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Luis Montoya and Leslie Ortiz’s Adventures

ArtSpace Virginia Miller Galleries - Miami

By Raisa Clavijo

“Culinary Adventures,” an exhibition of the works of Luis Montoya and Leslie Ortiz, was presented at the beginning of this year at ArtSpace Virginia Miller Galleries in Coral Gables. This duo of artists, who have worked together for more than 20 years, explores in the smallest detail forms found in nature. Their bronzes and oil paintings recapture the value of still life, a genre traditionally marginalized within the history of Western art.

Still life dates back as far as ancient art. Scenes that faithfully represent flowers and fruit and that convey details about diet and domestic life have been found in the relics of Ancient Egypt. Similarly, still lifes created with a realist perspective were found in murals in Roman villas, as well as in mosaics in Pompeii and Herculaneum. However, it was in the 17th century, in the Netherlands, that this genre reached its greatest splendor and gained a place in history. Montoya and Ortiz value the effort of Baroque Dutch artists who studied the forms of nature in detail and immortalized them on canvas, even taking into account details like changes in color and texture depending on how light falls on them. This hyperrealist obsession caused Montoya and Ortiz to isolate such objects and turn them into the protagonist of their pieces, a strategy also put into practice by Pop artists in the second half of the 20th century, who embellished them with a subtle sense of humor.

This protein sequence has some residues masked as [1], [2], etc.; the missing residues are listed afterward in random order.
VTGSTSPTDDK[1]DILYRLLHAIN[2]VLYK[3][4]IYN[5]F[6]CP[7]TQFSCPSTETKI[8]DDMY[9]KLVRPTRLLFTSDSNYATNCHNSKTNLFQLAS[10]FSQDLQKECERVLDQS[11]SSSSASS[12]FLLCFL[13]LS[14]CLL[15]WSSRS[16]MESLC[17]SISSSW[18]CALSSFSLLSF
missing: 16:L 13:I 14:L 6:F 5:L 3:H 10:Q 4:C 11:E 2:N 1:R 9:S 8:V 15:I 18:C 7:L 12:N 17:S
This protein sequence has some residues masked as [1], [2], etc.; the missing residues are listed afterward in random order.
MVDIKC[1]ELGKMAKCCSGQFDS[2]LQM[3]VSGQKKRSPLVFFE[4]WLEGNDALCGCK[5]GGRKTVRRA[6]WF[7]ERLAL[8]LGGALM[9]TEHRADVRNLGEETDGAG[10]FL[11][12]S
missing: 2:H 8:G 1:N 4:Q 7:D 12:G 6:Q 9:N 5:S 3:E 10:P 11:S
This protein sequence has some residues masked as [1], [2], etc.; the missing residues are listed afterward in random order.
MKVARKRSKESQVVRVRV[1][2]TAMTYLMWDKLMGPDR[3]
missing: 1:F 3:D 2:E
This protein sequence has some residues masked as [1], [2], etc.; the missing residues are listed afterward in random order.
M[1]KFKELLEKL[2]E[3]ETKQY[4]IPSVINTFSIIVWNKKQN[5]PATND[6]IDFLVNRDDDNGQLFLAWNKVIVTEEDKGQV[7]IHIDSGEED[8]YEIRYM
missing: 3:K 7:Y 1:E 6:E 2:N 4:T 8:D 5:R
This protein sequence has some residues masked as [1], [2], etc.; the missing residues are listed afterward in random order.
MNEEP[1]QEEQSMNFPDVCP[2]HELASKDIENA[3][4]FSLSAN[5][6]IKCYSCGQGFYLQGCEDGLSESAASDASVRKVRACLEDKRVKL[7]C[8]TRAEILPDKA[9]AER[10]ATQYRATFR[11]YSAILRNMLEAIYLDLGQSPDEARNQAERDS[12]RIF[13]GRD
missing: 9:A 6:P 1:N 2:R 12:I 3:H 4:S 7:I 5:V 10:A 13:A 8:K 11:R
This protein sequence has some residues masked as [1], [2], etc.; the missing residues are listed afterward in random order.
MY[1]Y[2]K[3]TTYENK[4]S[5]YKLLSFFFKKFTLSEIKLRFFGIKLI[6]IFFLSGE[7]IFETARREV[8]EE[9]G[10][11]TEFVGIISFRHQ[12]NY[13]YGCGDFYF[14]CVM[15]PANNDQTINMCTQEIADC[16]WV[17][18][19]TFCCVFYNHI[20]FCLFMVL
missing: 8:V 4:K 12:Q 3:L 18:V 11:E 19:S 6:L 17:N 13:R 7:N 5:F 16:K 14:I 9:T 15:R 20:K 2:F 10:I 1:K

Luis Montoya and Leslie Ortiz, Series Escargot I – Dinner Plate, 2005, bronze. Courtesy of ArtSpace Virginia Miller Galleries.

Luis Montoya and Leslie Ortiz, Series Escargot I – Dinner Plate, 2005, bronze. Courtesy of ArtSpace Virginia Miller Galleries.

The work of these two artists is based on re-creating natural forms-traditionally considered foreign to the idea of art such as eggs, artichokes, mollusks, bananas, olives, shrimp and grapes, among others-and carrying them to an exaggerated scale. The pieces appear to come from a surrealistic scene, challenging perception and all sense of proportion to be exhibited in the gallery or museum space in an even more surrealistic gesture.

Montoya and Ortiz wager everything on technical skill. Their sculptures have been produced using the lost-wax technique, a process that can take them up to eight weeks to complete. The forms are first modeled in wax and then covered by clay and fired to create a mold into which the molten bronze will be poured. The resulting bronze piece is then carefully polished and patinated to accentuate its realism. At a time when the international art scene has been overrun by artists who rely on pretentious conceptualism to overcome their lack of technical skill, this duo presents us with a body of work that invites viewers to explore every detail so they can marvel at the beautiful texture of a piece of rope, the structure of a leaf and the freshness of a fruit.

Montoya and Ortiz do not reveal a specific iconography that impels us as viewers to create allegoric and metaphoric associations upon observing their pieces. Nevertheless, they cause us to change our perception of the most common objects, leading us to see them in a new light and simply discover the sublime beauty enclosed in their forms.

(November 4, 2016 - February 24, 2017)

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